Rail traffic IoT/M2M is one market where high-speed/frequency, low-latency Iridium and a lower-cost/frequency service like Magnitude Space’s could share a customer. Iridium would get the engine, with Magnitude handling the cargo. Credit: IOT M2M Council

PARIS — Mobile satellite services provider Iridium Communications has signed an MoU with a startup Dutch company planning a constellation of low-cost, narrowband satellites for IoT/M2M applications, whose first satellite is scheduled for launch in early 2018.

For now, Iridium’s relationship with Magnitude Space BV is full of good intentions without any commitment by either party.

But Magnitude CEO Ernst Peter Hovinga said Iridium’s L-band IoT business, catering to higher-volume, low-latency applications, matches up well with Magnitude’s low-volume, high-latency UHF-band network.

Hovinga said Magnitude has already lined up initial customers for its first two satellites and is fully financed through 2018. It has begun manufacturing its postage-stamp sized user modems, designed to be integrated into a wide variety of remote assets with battery autonomy of up to 10 years, depending on data throughput rates.

“Lower-power initiatives are a key aspect of Iridium’s IoT business strategy,” Iridium IoT General Manager Tim Last said in a Sept. 7 statement. “Magnitude Space has a solid business proposition with a collaborative approach, which is ideal for this exploratory phase of our relationship. We can now discuss ways to best leverage both our network and their offerings to expand our portfolio.”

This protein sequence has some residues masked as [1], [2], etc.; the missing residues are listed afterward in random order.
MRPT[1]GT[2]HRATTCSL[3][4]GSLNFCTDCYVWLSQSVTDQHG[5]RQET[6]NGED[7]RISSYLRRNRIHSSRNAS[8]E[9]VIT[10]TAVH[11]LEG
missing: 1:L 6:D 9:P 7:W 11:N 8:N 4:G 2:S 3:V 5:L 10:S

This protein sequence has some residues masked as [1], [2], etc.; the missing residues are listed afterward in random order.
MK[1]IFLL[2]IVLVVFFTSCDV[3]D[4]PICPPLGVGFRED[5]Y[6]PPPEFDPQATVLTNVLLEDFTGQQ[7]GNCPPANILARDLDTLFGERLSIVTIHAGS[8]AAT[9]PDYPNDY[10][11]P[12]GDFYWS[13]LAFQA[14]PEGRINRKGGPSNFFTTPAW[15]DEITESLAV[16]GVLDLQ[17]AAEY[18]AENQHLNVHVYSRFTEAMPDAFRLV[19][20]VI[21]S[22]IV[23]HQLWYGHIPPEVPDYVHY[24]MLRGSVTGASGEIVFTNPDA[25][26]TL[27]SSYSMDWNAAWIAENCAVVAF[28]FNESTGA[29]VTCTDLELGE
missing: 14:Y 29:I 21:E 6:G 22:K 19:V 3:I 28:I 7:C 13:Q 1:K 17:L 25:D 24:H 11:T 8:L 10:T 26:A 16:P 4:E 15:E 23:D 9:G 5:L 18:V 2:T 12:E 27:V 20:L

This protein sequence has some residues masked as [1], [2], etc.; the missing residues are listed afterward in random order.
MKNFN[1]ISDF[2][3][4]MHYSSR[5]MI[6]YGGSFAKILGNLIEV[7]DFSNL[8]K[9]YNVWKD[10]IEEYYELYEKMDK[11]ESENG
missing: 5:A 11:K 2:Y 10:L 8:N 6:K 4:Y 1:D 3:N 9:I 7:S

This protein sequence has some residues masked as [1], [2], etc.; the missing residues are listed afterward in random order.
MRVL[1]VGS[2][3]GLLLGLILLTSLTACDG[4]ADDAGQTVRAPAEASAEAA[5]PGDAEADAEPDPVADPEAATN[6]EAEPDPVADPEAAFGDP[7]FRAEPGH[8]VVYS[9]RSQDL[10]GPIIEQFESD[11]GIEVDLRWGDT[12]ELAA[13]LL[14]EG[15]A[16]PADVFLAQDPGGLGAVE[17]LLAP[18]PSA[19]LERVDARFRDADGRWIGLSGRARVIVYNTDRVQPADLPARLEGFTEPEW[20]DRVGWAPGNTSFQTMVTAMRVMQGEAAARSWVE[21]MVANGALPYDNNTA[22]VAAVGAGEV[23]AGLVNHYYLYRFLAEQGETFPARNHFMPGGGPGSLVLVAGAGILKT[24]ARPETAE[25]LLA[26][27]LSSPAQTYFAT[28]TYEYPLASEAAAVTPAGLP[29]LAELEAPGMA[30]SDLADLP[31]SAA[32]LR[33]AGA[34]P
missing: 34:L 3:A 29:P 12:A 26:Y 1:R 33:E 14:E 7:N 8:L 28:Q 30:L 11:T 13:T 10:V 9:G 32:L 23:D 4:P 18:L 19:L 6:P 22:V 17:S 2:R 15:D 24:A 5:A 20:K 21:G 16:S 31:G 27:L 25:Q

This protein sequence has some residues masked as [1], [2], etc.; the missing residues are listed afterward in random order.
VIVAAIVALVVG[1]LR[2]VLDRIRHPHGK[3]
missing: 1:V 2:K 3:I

M2M/IoT is already the fast-growing segment of Iridium’s business and accounted for 29% of the company’s commercial service revenue for the three months ending June 30. Iridium’s IoT subscriber count grew 20% in the 12 months ending June 30.

Iridium’s competition at the low-bandwidth, high-latency market

But Iridium risked being outflanked on the lower-volume end of this business by the host of startup companies aiming at this section of the market with low-cost systems using cubesat technology. One of Iridium’s direct competitors in the voice/data communications space, Thuraya Telecommunications Co., announced a similar move in April by establishing a relationship with startup ELSE/Astrocast of the United States and Switzerland.

Not a month goes by without a new company announcing initial funding and a business plan that resembles Magnitude’s.

Hovinga said Magnitude’s unique selling proposition is that it will be first to market — commercial service by mid-2018 even with just one or two satellites — and the price and autonomy of its modem.

Hovinga said the company’s business plan includes generating revenue with each satellite and expanding the Low-Power Global Area Network (LPGAN) constellation only as customer demand allows.

Magnitude received initial funding through the European Space Agency’s ARTES telecommunications technology development program. The company’s satellite payloads are being developed by Hyperion Technologies, also of The Netherlands.

The satellites’ platform, integration and launch services for the 6.5-kilogram spacecraft are being arranged by Integrated Solutions in Space, also of The Netherlands. The Netherlands Space Office is also providing support, and RPC Telecommunications of Britain has provided expertise in satellite frequency registration at the International Telecommunication Union.

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Peter B. de Selding
Peter B. de Selding

Peter de Selding is a Co-Founder and editor for SpaceIntelReport.com. He started SpaceIntelReport in 2017 after 26 years as the Paris Bureau Chief for SpaceNews where he covered the commercial satellite, launch and the international space businesses. He is widely considered the preeminent reporter in the space industry and is a must read for space executives. Follow Peter @pbdes

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